Dangerous Metal was hard

This might be too personal and it will have some Dangerous Metal spoilers so I’m going to put it behind a cut. (Yes, even though I don’t believe in them…spoilers, I believe in read more cuts…) I will do more posts about formatting and publishing, this is sort of the how it was to write it and such.

Dangerous Metal is a very close story. It is incredibly personal and tight on the protagonist. It is a story I feel wouldn’t be at all the same if you moved it out even to 3rd person. So much of the story is about what happens inside Eva’s head and how her brain works that a big part of the story is about being that close. I keep saying it is a personal story, but I’ll bet there is a better word for this. I mean personal as the opposite of a story like a space opera where we don’t get in super close and spend all the time inside one person’s head. It isn’t about the fate of the world, it isn’t about a giant epic thing. It is only about Eva, it is entirely about Eva. Don’t get me wrong what Eva does has a broader impact on her world, but that’s not what the story is really about.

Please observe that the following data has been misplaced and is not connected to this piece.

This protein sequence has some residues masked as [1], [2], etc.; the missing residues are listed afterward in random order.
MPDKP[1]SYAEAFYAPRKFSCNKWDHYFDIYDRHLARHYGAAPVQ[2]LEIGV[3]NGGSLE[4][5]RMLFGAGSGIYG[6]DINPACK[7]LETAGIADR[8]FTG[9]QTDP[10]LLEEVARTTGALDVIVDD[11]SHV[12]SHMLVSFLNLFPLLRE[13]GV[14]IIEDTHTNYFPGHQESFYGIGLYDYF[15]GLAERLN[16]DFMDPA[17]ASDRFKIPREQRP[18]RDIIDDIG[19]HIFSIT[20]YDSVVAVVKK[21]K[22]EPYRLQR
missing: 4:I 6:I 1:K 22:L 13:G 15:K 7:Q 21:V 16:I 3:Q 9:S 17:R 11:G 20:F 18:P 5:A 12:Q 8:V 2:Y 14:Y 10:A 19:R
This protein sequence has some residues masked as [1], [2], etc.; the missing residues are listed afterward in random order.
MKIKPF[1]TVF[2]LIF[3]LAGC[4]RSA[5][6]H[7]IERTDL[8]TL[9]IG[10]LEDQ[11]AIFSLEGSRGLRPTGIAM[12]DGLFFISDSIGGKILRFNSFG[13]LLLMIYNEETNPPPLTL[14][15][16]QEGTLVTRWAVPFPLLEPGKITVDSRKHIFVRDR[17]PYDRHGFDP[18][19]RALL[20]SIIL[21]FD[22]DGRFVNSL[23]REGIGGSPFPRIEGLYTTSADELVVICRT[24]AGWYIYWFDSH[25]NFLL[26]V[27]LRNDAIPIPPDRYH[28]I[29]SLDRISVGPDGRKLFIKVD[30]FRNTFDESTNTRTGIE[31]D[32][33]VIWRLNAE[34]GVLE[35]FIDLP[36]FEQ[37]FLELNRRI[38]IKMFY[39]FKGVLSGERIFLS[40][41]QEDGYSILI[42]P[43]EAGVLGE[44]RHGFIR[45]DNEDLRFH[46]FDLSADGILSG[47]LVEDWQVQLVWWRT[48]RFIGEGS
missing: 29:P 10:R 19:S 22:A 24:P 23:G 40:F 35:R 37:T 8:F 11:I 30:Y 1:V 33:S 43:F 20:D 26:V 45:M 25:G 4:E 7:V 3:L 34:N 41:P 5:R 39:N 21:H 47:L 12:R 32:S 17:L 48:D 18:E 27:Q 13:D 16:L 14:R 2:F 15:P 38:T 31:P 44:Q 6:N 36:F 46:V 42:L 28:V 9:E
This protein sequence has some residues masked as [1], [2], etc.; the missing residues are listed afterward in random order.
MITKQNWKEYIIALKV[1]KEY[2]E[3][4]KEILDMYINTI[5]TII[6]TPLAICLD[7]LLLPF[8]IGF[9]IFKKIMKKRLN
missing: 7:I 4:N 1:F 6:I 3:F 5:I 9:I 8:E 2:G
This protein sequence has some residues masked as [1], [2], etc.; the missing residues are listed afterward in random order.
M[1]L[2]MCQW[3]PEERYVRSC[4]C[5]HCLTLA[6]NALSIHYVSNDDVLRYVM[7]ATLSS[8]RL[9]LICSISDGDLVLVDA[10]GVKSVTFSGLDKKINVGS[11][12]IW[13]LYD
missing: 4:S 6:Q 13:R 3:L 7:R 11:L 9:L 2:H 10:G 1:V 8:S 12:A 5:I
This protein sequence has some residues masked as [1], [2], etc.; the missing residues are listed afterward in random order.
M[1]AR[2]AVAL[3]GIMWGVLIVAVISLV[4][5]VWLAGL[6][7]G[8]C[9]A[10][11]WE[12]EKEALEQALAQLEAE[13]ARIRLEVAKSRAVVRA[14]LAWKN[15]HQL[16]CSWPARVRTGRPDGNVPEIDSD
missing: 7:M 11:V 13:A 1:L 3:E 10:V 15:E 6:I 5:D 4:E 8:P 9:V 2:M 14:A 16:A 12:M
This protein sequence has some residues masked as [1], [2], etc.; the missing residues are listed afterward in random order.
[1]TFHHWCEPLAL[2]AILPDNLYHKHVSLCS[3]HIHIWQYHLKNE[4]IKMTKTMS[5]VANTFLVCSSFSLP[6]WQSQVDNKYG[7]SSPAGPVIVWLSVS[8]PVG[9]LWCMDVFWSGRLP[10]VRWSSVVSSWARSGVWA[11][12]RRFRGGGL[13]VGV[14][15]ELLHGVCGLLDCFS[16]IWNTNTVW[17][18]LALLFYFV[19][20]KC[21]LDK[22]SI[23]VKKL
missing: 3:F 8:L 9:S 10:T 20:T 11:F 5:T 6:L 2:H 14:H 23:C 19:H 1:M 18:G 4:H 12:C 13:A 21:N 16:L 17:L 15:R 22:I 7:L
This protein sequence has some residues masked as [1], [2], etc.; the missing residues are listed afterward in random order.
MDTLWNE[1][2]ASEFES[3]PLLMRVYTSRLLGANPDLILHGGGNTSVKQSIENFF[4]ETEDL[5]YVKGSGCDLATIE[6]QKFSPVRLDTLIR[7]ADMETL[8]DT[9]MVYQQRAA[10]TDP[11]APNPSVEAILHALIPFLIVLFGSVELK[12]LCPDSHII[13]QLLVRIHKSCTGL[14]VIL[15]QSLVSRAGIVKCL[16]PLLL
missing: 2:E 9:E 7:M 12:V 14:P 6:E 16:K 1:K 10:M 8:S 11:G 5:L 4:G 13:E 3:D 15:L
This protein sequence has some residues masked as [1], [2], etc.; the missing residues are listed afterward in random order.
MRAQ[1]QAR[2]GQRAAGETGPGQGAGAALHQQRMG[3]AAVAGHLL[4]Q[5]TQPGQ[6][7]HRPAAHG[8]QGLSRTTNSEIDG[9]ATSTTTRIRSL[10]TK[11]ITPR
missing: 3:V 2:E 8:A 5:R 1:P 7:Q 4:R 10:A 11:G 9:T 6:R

What is it?

It was hard to write. Actually, it wasn’t that bad to write, but when I wrote it…it was part love story, part political story, part messy. Those weren’t really the right story to tell in this book though. Editing it was painful. The first and primary edit was an overhaul.  (This isn’t exactly true, there was one edit round before this upon reflection…but I’m going to call it the first because I can…) They are recognizable as related but …maybe like distant cousins. (And no one would believe me if I told you what the first draft of the first book was, before this one!) While doing the big big edit I was all twisted up, writing the parts with the antagonist I nearly always finished those scenes feeling gross and dirty. It was hard. There was more than one “Am I a horrible human being for writing this?!” moment. I’m still not sure about the answer.

Then I set the book aside. For a year.

This past winter I started to review where I was at with the book, what else it needed and what was I going to do with it.

Self-publishing

I made the decision to self-publish for a few reasons. I like to maintain my rights. I know that there are lots of problems with smaller publishing houses, I have no doubt some are amazing, and I am sure that most of the people who start them do so for the same reasons I started the podcast (to be able to say “HEY WORLD! Look at these awesome authors! Pay attention to these really works!), but business is hard and transitions are hard and things sometimes get messy. I (of course) wanted to do my own audio. And in the spirit of being way to honest, which is apparently what this post is about, I kind of think this book is unsellable.

What?!

Yup. I wrote this book with no eyes to the market, no sitting down and figuring out my target audience, no understanding the best genres and the way to position myself or anything. I wrote this book because this was the book I wanted to write.